All in all, I truly enjoyed Jerkbait a whole lot. It's captivating, intriguing, entertaining, unique and honest in so many ways. It shows just how hard it can be to be a teen nowadays, how hard it is to live under the ambitions and pressure of your parents and everyone around you, and how hard it can be to chose or say that right thing. It's a fantastic read that I definitely recommend to everyone.
I give Jerkbait by Mia Siegert 5 out of 5 stars. 

* * *


   Our parents didn’t ask us why we came home early that night instead of staying over. I was grateful for that. The last thing I wanted was her calling Heather’s mom and asking her what happened and why we were home. They could have assumed that Robbie had a freak out or something, and I was doing the responsible thing by escorting him home. I’d bet money that they wouldn’t think it had anything to do with me.
   Robbie walked to the stairs, looked back at me, and told me to make popcorn and get some Coke. I was usually bad at making popcorn, growing bored watching the bag slowly pop and inflate. Waiting for the four-second pause was impossible, so usually I’d pull it out prematurely, tear the bag open to a few minuscule bites and an abundance of kernels. Other times, I’d go to do something else that’d only take a second and return to the beeping of the buzzer letting me know the four minutes was up and I’d not only made charcoal but set off the smoke detector as well. Tonight, however, I did it right. When I poured the popcorn into a bowl, there were only a few kernels and the popcorn was soft and light. With a sprinkle of salt, it was ready.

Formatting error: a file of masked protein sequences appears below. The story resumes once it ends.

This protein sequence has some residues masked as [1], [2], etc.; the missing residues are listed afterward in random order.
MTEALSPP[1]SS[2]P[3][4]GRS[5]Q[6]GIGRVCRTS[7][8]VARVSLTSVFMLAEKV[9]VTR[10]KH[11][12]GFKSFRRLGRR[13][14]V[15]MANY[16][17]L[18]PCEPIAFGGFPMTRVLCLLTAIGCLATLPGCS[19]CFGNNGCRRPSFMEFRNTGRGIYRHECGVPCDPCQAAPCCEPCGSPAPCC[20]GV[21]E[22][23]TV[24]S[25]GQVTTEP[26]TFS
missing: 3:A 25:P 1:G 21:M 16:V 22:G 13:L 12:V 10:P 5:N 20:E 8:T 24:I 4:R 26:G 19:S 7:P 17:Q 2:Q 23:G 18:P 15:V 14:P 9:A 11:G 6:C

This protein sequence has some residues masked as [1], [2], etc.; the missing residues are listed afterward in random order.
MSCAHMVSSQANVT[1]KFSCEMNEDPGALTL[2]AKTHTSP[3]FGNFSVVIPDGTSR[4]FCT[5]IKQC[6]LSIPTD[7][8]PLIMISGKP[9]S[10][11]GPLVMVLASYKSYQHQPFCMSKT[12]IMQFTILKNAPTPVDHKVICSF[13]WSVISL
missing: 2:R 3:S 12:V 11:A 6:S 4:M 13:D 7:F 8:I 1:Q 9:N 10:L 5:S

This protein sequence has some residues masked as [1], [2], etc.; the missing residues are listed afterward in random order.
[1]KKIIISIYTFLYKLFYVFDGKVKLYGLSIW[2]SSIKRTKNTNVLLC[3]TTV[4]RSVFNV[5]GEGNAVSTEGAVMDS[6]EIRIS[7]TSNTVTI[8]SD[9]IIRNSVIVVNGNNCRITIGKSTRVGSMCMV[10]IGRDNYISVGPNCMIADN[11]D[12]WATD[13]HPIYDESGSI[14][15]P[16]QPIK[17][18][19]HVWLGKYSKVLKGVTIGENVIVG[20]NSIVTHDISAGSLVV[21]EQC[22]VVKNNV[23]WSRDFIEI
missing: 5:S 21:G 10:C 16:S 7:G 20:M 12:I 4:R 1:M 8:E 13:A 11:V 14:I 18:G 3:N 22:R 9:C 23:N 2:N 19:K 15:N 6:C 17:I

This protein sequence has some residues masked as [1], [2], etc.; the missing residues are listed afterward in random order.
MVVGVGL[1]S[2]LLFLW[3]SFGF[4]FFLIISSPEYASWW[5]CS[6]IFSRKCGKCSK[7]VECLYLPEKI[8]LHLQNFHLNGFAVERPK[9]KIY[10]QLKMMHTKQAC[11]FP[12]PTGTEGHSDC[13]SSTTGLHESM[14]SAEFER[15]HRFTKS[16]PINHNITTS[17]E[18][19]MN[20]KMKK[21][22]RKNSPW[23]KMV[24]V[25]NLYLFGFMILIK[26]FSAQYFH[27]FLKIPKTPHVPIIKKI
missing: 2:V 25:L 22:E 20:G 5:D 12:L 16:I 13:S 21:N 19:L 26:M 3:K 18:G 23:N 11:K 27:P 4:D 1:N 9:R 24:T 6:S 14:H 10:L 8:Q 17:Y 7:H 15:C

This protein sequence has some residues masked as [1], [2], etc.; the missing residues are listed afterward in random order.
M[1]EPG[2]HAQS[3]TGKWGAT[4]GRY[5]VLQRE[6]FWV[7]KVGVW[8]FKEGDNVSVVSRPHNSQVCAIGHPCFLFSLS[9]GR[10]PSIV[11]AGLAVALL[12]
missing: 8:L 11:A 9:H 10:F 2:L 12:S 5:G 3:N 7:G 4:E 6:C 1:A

I went upstairs to my room and saw Robbie at his computer waiting for me. “I downloaded the movie for you,” he said.
   “What movie?”
   “The Phantom stuff. Twenty-fifth anniversary or something, I don’t know. Figured if you weren’t there, you could at least see it.”
   Seriously?! This day was so unordinary, and it was weird that my perception of my twin was changing. I guess really it wasn’t Robbie’s fault that Mom and Dad thought he needed someone to watch him, and he did offer to cover me.
   Robbie hit play, then turned the lights off. We climbed up to the top bunk and popped our sodas open.